How to Help a Friend

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June wants your opinion or advice, “I just learned that my best friend’s father is choosing to end his life through Death with Dignity this Saturday…

I want to do something for her, but we live in different states now. Other than already being available 24/7 via text and phone for her, I’m not sure what to do. Send flowers? That seems so… minimal.

If I were there in person, it’d be different – I’d precook meals for her, clean house for her, take care of the mundane chores and tasks, but that’s not possible. We’ve known each other since we were 18 and are both in our 60’s now. My heart breaks for her.”

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16 thoughts on “How to Help a Friend”

  1. Someone in my Myeloma group chose that, she had failed all treatment. She made a video, close friends had sent her comforting things. A soft blanket with cats on it. (She loved cats) A sweater, slippers. She cherished the warm, soft comforting things as she took the pill and went to sleep. They felt like hugs to her.
    I hope that helps.

  2. Tell her before Saturday comes that you love her and when ever needs you you will be there for her. Tell to remember you are right there on the phone for her if she needs to cry you will listen!! She knows you are there but repeat it so she doesn’t feel alone and if you don’t hear from her for awhile just text her with a message about how you are there for her. Why I am saying this is because sometimes people shut down on you. Some get depressed even though they know it’s coming!! Send HUGS to her!! Praying for you and her!!

  3. I see your dilemma….if you knew her dad I would write a nice note revolving around a nice memory. It’s ok to say your not sure what to do but I love you! Then give her two weeks and try a phone call….and then another one. Maybe in a month send her a treat, cookies, flowers….what she likes. I can tell you who was there for me 30 years ago when we lost my wonderful dad….and be sure I remember who wasn’t!! Do more than one gesture if you really care! ❤️

  4. I THINK THE BEST THING YOU CAN DO IS BE HER FRIEND, SHE WILL NEED YOU, AND AT SOME POINT SHE WILL GET IN TOUCH WITH YOU

  5. Being there for her right now is important but being there down the road is maybe even more important as folks drift back to their own lives. Sharing memories of her father, checking in with her about how she is feeling in a mont, 2-3 months even a year is right. Don’t hesitate to talk about her feelings, so many people are afraid to ask. If she doesn’t want to share that’s fine at least she knows you are supportive. Also telling her how brave her father is for taking this route is really supportive. Been there and still working on the feeling 4 years later.

  6. Continue will all you are doing. If you would provide meals if you were near, perhaps you could purchase and send a week of meals, or arrange a week of supper deliveries with local vendors.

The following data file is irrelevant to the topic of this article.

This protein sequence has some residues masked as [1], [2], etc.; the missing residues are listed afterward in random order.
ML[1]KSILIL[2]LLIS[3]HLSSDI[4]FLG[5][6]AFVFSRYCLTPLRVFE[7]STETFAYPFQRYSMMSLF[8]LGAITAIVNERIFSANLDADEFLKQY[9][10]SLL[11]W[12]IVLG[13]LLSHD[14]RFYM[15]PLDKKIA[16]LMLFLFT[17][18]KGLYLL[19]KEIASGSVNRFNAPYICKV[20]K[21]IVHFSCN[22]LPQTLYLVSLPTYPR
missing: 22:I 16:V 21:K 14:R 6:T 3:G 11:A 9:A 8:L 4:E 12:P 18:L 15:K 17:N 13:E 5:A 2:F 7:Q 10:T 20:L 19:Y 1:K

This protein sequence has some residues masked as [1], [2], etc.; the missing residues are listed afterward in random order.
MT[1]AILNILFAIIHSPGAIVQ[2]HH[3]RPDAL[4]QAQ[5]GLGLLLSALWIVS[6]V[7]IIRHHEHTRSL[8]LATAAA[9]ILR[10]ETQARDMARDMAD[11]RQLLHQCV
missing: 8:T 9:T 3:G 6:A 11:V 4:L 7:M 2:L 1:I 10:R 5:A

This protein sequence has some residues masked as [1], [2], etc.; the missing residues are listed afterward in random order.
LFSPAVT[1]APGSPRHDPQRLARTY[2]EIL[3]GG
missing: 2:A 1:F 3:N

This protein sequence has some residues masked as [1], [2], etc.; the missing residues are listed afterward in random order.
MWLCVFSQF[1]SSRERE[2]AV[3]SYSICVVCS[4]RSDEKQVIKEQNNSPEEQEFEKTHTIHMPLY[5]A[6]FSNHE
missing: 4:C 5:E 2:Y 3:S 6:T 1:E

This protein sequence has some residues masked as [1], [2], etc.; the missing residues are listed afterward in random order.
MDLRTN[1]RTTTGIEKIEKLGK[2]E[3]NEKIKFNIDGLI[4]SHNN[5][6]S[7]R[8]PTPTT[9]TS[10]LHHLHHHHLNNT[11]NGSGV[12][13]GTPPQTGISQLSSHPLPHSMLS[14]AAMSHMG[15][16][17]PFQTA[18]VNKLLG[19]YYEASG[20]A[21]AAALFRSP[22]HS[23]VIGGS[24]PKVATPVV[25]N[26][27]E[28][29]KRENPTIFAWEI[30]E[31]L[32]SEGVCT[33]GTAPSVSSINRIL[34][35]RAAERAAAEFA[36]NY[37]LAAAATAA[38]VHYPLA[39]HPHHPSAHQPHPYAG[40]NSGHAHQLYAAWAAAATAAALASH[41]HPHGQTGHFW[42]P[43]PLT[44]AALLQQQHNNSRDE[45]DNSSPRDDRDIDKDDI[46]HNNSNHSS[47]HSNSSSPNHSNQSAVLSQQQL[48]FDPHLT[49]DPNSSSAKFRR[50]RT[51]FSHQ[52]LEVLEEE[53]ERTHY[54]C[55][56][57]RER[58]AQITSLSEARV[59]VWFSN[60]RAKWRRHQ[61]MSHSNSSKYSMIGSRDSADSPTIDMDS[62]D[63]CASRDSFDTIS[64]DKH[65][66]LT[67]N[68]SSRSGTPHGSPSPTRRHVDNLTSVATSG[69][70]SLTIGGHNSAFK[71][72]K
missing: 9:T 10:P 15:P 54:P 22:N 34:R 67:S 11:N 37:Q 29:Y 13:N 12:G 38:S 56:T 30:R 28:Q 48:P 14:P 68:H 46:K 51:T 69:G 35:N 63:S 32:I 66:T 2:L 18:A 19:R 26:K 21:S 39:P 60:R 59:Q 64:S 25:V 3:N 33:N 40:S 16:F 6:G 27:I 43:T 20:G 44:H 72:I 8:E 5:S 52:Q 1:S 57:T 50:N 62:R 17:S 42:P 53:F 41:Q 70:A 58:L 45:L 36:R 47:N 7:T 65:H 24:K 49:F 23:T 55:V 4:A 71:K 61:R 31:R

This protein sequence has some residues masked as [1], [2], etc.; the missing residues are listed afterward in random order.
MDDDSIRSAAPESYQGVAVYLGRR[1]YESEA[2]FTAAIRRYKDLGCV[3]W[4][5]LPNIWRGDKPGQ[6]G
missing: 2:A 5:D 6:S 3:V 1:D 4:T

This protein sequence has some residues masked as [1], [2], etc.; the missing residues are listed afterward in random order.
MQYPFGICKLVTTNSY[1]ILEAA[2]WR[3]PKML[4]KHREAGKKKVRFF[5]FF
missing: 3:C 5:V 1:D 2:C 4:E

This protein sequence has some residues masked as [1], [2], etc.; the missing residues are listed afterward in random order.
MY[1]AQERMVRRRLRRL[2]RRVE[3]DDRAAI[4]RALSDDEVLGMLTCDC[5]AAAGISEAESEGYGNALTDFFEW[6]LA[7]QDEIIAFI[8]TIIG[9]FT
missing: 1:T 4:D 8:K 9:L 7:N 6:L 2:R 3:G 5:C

1. Just doing for her what you are already doing is enough. Knowing that we are heard; when we are ready to be heard; is three quarters of the battle when dealing with the loss of a loved one. Not judging is first and foremost when hearing the grieving too. You are truly doing the most important thing that you can do for your friend that you love. She is blessed to have you. Experience speaking here. 😢🦋🙏

  7. I have a dear friend who lives several states away from me. We keep in touch via social media, but every now and then one of us initiates a get together sit down. We set a date and a time, then each in our own homes, fixes ourselves a cup of tea, sits in a comfy spot and one calls the other. We sit , we chat, we drink tea, just as we would do if we lived closer.It isn’t just that we have a particular need to discuss. It is just a time that we can sit and talk. It is a joy to both of us. My friend initiated this,by sending me a card with a tea bag, a date and time, and the invitation. It may work for you. I hope it does.

  8. You are doing what you can given the distance between you. When my father died an old friend that I grew up with sent my mother a hand written note in which she shared her memories of my father and how he helped her while we were growing up. My mother cried when she read it and then we saw the first smile in days. We spent an hour or more talking with my mother sharing stories about my dad that I’d never heard before. Mom still has the letter and takes it out occasionally when she feels sad. Your situation isn’t the same, but a hand written note expressing your feelings and sharing memories that are difficult to talk about Given the situation may provide comfort and maybe an opportunity to smile.

  9. Seems your doing as much as you can for her. Just letting her know your there for her that’s a good thing. It’s a sad situation. Thoughts with you all.

  10. That is a tough one. I think just continuing to be there for her emotionally and physically by telephone or perhaps Zoom calls so you can see each other (zoom is a free app that you can download easily on your smartphone or computer if it has a camera).

    1. I was going to suggest Zoom. Seeing her best friends face while you talk would be wonderful. And a text every morning, not requiring a response from her, just to say I am thinking of you today and you aren’t alone. Hopefully a friend reunion coming in the future at some point. 💚

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